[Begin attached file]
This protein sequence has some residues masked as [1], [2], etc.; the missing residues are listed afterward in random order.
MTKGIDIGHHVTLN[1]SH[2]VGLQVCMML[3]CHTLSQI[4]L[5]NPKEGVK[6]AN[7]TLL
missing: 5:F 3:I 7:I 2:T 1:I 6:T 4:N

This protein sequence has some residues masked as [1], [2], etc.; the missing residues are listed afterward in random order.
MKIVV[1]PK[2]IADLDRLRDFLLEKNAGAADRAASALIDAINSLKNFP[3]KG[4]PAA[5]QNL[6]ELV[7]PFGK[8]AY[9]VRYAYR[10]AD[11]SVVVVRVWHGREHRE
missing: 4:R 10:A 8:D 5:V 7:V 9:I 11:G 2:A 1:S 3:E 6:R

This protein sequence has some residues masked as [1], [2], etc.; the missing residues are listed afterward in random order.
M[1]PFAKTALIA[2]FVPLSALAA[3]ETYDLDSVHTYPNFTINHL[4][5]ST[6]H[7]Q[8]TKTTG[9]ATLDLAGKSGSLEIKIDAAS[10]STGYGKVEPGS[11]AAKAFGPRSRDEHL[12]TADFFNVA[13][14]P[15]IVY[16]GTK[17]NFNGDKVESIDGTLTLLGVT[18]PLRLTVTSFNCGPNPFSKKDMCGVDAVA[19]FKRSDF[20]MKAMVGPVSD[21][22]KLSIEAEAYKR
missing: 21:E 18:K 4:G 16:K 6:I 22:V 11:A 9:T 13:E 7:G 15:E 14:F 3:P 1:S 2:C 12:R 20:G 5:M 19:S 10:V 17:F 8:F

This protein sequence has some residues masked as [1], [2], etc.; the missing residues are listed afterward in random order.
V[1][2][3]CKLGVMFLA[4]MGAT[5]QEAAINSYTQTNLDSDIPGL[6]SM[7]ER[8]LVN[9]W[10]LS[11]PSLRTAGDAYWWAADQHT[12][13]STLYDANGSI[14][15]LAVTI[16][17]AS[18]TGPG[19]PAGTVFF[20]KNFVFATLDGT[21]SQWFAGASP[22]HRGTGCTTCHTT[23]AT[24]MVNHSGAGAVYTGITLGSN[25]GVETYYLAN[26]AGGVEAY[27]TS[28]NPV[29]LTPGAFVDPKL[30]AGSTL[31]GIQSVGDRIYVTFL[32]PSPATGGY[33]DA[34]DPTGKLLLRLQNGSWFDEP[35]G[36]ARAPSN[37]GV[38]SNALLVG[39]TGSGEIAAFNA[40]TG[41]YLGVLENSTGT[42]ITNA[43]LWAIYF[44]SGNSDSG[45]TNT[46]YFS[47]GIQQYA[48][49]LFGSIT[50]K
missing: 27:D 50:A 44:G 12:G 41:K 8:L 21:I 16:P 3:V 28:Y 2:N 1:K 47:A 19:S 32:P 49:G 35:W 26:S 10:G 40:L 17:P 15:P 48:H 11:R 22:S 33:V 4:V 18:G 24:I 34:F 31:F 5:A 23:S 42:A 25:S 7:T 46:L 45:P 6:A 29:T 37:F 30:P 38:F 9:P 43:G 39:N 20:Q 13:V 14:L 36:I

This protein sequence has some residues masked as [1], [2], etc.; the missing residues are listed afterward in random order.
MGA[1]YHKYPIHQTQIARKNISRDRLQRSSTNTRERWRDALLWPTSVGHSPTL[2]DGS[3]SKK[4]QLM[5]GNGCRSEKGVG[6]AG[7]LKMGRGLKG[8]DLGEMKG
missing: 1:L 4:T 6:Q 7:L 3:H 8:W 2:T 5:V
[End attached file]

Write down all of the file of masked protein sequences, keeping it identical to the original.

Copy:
This protein sequence has some residues masked as [1], [2], etc.; the missing residues are listed afterward in random order.
MTKGIDIGHHVTLN[1]SH[2]VGLQVCMML[3]CHTLSQI[4]L[5]NPKEGVK[6]AN[7]TLL
missing: 5:F 3:I 7:I 2:T 1:I 6:T 4:N

This protein sequence has some residues masked as [1], [2], etc.; the missing residues are listed afterward in random order.
MKIVV[1]PK[2]IADLDRLRDFLLEKNAGAADRAASALIDAINSLKNFP[3]KG[4]PAA[5]QNL[6]ELV[7]PFGK[8]AY[9]VRYAYR[10]AD[11]SVVVVRVWHGREHRE
missing: 4:R 10:A 8:D 5:V 7:V 9:I 11:G 2:A 1:S 3:E 6:R

This protein sequence has some residues masked as [1], [2], etc.; the missing residues are listed afterward in random order.
M[1]PFAKTALIA[2]FVPLSALAA[3]ETYDLDSVHTYPNFTINHL[4][5]ST[6]H[7]Q[8]TKTTG[9]ATLDLAGKSGSLEIKIDAAS[10]STGYGKVEPGS[11]AAKAFGPRSRDEHL[12]TADFFNVA[13][14]P[15]IVY[16]GTK[17]NFNGDKVESIDGTLTLLGVT[18]PLRLTVTSFNCGPNPFSKKDMCGVDAVA[19]FKRSDF[20]MKAMVGPVSD[21][22]KLSIEAEAYKR
missing: 21:E 18:K 4:G 16:K 6:I 22:V 11:A 9:T 13:E 7:G 15:E 14:F 3:P 1:S 2:C 12:R 20:G 5:M 19:S 10:V 17:F 8:F

This protein sequence has some residues masked as [1], [2], etc.; the missing residues are listed afterward in random order.
V[1][2][3]CKLGVMFLA[4]MGAT[5]QEAAINSYTQTNLDSDIPGL[6]SM[7]ER[8]LVN[9]W[10]LS[11]PSLRTAGDAYWWAADQHT[12][13]STLYDANGSI[14][15]LAVTI[16][17]AS[18]TGPG[19]PAGTVFF[20]KNFVFATLDGT[21]SQWFAGASP[22]HRGTGCTTCHTT[23]AT[24]MVNHSGAGAVYTGITLGSN[25]GVETYYLAN[26]AGGVEAY[27]TS[28]NPV[29]LTPGAFVDPKL[30]AGSTL[31]GIQSVGDRIYVTFL[32]PSPATGGY[33]DA[34]DPTGKLLLRLQNGSWFDEP[35]G[36]ARAPSN[37]GV[38]SNALLVG[39]TGSGEIAAFNA[40]TG[41]YLGVLENSTGT[42]ITNA[43]LWAIYF[44]SGNSDSG[45]TNT[46]YFS[47]GIQQYA[48][49]LFGSIT[50]K
missing: 27:D 50:A 44:G 12:G 41:K 8:L 21:I 16:P 3:V 28:Y 2:N 1:K 47:A 19:S 32:P 49:G 35:W 26:S 10:G 40:L 17:P 15:P 48:H 11:R 22:S 33:V 4:V 18:G 24:I 34:F 31:F 5:A 23:S 42:A 25:S 7:T 46:L 45:P 6:A 29:T 37:F 30:P 38:F 9:P 43:G 39:N 20:Q 13:V 14:L 36:I

This protein sequence has some residues masked as [1], [2], etc.; the missing residues are listed afterward in random order.
MGA[1]YHKYPIHQTQIARKNISRDRLQRSSTNTRERWRDALLWPTSVGHSPTL[2]DGS[3]SKK[4]QLM[5]GNGCRSEKGVG[6]AG[7]LKMGRGLKG[8]DLGEMKG
missing: 1:L 4:T 6:Q 7:L 3:H 8:W 2:T 5:V